As I found it in vain to contend, I had a trunk opened, and they fixed the cloaths I was to put on, which were very new; but I wrapped up my head in a night cap…as I was told they did not intend to let me wear a hat. When I was ornamented, as they imagined, instead of being placed, as before, on my own mule, I was seated before Mr Crisp on his; and at the same time, one of the guards pulled off his hat and carried it away with him, which treatment amazed us extremely. But our astonishment increased when our fellow sufferers were made to dismount, and walk two and two, bareheaded, the sun being hotter than I had ever felt it.
–Elizabeth Marsh on being prepared by her Moroccan captors to enter their country after being abducted on a ship in 1756.
The twentieth year of Elizabeth Marsh’s life can hardly be said to have been uneventful. In July 1756, while traveling alone to England, Marsh, an English woman, was captured by corsairs (pirates) off the coast of North Africa on her way to England, and taken by force to Barbary, now known as Morocco. There, she was nearly turned into the sexual slave of Sidi Muhammed, the acting sultan, but was saved by both her firm resistance and James Crisp, a fellow captive pretending to be her husband.
Close to two decades later, when she was nearly forty years old, she defied social custom by traveling alone again, this time as a wife (now married to Crisp in reality) and mother, on an overland journey by palanquin throughout East India. During this journey, which involved seeing many local sights as well as dancing, singing, and drinking tea with her company, she escaped abduction but kept a diary.
Marsh lived from 1735 to 1785. Born in Portsmouth, England she was conceived in Kingston, Jamaica. Her father was a ship’s carpenter and dockyard official for the Royal Navy. These bare details appear mundane at first, yet the cosmopolitan significance of these places in the eighteenth century and of her father’s naval career intimates the extraordinary richness that a fuller account reveals of this headstrong and independent woman’s life. Filled with severe shocks, pains, and turns of fortune, Marsh’s life was profoundly shaped by the dramatic changes taking place in the world at large in the eighteenth century, including those brought on by England’s global commerce and expansion, increased opportunities for travel, and economic mobility for the English, as well as different wars, including the Seven Years’ War and American War of Independence.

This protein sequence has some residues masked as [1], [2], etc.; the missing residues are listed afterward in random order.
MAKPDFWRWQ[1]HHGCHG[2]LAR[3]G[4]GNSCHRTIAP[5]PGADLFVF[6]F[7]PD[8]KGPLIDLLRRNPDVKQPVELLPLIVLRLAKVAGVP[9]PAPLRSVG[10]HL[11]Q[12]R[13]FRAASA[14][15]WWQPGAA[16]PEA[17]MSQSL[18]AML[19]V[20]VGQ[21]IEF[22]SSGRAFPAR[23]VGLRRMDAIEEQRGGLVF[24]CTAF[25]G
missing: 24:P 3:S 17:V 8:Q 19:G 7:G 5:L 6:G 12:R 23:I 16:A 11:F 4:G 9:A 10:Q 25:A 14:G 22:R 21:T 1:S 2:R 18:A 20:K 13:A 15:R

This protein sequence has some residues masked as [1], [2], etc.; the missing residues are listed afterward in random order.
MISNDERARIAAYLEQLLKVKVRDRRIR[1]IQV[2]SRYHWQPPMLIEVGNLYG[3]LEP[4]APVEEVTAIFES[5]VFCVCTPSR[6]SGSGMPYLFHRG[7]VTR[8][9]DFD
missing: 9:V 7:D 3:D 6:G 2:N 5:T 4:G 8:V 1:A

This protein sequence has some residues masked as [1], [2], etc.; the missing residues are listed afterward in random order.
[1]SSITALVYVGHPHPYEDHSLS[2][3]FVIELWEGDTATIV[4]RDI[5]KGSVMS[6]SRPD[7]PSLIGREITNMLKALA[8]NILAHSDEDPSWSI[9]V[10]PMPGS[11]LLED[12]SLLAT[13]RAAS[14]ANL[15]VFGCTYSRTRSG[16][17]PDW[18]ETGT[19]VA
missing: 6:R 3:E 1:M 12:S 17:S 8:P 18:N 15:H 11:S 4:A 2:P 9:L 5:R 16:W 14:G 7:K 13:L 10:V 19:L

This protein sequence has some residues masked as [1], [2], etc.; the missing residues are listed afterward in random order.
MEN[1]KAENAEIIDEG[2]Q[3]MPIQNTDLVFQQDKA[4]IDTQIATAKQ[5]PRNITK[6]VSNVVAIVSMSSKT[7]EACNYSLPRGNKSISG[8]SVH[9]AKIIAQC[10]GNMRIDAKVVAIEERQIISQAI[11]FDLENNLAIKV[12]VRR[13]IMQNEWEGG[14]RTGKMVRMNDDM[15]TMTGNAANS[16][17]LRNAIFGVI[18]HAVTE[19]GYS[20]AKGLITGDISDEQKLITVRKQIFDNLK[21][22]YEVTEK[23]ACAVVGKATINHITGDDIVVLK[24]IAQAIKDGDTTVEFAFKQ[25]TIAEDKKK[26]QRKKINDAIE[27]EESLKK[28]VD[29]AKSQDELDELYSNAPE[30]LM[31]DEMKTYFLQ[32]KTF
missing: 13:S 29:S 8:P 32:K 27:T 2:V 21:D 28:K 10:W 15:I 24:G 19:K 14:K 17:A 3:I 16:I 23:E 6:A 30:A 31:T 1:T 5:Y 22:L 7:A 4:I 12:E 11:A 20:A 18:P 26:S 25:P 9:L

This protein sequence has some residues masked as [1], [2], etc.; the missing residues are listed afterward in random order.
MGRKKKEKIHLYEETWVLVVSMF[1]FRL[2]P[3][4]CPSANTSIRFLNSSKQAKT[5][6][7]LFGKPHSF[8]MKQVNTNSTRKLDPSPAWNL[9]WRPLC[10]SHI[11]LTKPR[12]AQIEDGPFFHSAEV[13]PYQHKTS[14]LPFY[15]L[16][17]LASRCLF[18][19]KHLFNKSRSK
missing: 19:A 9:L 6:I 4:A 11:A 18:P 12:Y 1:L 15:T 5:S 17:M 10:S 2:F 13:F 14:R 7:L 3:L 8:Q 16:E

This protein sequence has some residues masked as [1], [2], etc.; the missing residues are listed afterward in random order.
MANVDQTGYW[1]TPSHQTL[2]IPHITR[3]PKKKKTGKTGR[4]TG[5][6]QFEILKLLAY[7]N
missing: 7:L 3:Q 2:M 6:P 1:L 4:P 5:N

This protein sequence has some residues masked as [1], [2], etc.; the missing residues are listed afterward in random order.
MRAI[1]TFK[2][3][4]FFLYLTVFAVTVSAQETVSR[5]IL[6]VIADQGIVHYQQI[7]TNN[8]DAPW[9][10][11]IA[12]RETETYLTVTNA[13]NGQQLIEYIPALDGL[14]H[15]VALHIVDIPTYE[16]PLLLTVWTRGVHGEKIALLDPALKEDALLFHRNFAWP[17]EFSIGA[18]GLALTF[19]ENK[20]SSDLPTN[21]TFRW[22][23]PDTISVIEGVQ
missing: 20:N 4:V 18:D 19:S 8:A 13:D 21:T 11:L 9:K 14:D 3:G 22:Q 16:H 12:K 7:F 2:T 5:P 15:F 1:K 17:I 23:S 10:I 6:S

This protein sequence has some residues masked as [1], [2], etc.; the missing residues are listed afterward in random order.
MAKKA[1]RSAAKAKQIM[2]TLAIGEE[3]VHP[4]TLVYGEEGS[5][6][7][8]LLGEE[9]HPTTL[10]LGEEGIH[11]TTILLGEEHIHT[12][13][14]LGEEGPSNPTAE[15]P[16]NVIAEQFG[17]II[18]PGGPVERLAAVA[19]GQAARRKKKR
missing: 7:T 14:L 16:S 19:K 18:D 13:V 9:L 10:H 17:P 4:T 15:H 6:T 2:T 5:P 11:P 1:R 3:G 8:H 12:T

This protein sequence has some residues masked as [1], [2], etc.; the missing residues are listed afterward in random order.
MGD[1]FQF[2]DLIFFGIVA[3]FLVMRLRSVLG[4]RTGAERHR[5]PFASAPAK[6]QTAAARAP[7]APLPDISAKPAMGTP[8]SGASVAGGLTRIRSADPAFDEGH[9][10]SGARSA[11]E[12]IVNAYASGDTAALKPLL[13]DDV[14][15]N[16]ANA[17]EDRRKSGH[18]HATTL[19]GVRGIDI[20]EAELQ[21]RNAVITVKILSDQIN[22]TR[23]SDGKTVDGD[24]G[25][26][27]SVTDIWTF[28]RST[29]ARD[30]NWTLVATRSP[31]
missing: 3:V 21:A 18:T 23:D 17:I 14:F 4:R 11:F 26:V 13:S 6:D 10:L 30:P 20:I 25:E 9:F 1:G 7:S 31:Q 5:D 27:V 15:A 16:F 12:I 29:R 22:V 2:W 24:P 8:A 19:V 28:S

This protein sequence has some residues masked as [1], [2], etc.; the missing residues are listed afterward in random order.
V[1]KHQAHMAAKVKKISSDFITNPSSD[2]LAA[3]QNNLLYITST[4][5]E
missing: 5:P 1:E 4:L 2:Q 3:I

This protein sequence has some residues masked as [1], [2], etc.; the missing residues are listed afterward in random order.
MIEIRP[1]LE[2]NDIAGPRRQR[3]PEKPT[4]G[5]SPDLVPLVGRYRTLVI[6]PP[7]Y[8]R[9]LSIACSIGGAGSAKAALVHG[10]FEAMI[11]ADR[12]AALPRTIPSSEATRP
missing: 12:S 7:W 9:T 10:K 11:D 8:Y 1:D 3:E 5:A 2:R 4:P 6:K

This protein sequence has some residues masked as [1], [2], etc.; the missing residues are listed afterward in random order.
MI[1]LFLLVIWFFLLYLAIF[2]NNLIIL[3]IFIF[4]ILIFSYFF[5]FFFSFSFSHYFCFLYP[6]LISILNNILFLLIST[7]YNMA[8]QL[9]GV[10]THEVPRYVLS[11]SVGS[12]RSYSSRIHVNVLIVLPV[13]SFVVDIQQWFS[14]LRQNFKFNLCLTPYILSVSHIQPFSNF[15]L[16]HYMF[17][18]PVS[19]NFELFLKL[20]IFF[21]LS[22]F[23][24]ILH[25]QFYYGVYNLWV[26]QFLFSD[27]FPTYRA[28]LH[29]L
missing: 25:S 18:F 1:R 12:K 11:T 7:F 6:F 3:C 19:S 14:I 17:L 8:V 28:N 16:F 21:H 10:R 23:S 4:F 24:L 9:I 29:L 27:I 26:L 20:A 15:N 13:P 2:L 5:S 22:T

UCLA’s Charles E. Young Research Library’s Special Collections holds a bound manuscript volume of Marsh’s written accounts of the two noteworthy episodes in her life as a traveler, mentioned above. In addition to the stories they tell, the accounts are notable for their ethnographic details, and their view of eighteenth-century culture, including the role of women in this time period, as well as British imperialism and race relations. Material culture scholars might be interested in Marsh’s descriptions of Moroccan and Indian landscapes and gardens, architecture, interior décor, household objects, and food, in addition to the dress of native inhabitants.
Marsh also describes the different states of horror, melancholy, grief, joy, and boredom that accompanied her experiences, which in Morocco were especially turbulent, and in India reminiscent of the eighteenth-century social worlds depicted in the novels of Frances Burney and Jane Austen. Throughout, she records the physical experiences of extreme climates, including her acute thirst and fatigue when taken captive by Moroccans and forced to ride for hundreds of miles on a mule, and of being unable to lie on her sleeping mat in India because the ground was so hot.
As material documents, the manuscripts indicate the different processes involved in recording and creating the memories of Marsh’s experiences on paper and make them available for posterity. The two—Marsh’s Moroccan captivity memoir and her East Indian tour diary—were bound together by John Marsh, her brother, in red leather. A bookplate bears his name, and notes inserted by him introduce the memoir and the diary, placing them in the context of her life. The memoir appears to be written in John’s neat hand and the diary in Elizabeth’s own, which he explains was given to him by her daughter, Elizabeth.
Because there was no way for Marsh to keep a diary during her Moroccan captivity, she was compelled to record the experience several years later. The smoothing effects of temporal distance and a text already written can be detected in the memoir’s even and regular hand—obviously written with the convenience of a steady, dedicated writing surface and setting. At the same time, the narrative itself is smooth, unbroken by the unit of individual days that divide diary writing, and aware of its own narrative arc. Marsh eventually turned her memoir into a published narrative—as a way to make money after her husband’s business dealings foundered—that appeared anonymously in London in 1769 under the title The Female Captive.